Wednesday, June 18, 2008
The Poet Sees His Family Sleeping
Kamini Press 2008
"the girl across from me on the bus
thinks I'm staring at her, but I'm
just trying to read the advertisements over
her head. she scowls with pursed mouth
as sour as if I'd reached across the aisle
and tried to touch her,
since to her I look old."
Samuel Charters, like Whitman, asserts the mundane,
every day occurrences, the back and forth realities.
You are me. I am you. In his first poem in this small
volume of poetry, he brushes our ears, takes us on an
intimate journey through his writing rooms. The reader
becomes the child, parent, sky, night, "I move slowly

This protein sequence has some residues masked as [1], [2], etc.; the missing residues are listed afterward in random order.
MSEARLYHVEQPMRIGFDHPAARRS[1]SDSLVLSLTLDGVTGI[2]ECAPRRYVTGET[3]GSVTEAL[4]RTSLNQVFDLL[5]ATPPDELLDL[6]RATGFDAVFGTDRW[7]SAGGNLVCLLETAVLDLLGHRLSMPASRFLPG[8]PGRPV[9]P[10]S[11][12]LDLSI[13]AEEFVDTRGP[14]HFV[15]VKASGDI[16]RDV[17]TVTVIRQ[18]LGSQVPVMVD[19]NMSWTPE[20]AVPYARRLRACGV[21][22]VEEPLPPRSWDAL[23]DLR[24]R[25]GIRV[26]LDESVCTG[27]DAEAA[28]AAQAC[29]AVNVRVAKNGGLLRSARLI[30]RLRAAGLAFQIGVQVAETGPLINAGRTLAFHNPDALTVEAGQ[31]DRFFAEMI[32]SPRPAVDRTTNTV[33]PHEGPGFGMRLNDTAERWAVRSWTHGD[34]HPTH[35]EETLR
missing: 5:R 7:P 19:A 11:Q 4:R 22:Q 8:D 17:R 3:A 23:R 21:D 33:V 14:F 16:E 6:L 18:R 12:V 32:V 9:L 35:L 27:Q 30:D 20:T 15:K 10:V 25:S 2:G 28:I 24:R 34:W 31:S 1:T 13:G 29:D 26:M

for a last time from one to the other."
Charters is open; he presents lust in a casual,
dignified manner. "what she presents of her elegant
thigh, slides beneath her swirling skirt." His poems
open all the windows and doors on a spring day, even
the heat of autumn bearing down over our laden walk,
we sit on his bench and breath.
"I notice that the deck needs painting,
I notice that it's still hot, that my legs are
too red for me to think of doing any
work in the garden.
I notice that the sunlight
wasn't given eyes or ears. it won't
see me if I sweat - or don't sweat."
Readers will enjoy the intimacy, the fit in your hand
size, the smooth way in which the poems appear and
gather into a complete song.
poetry editor: wilderness house literary review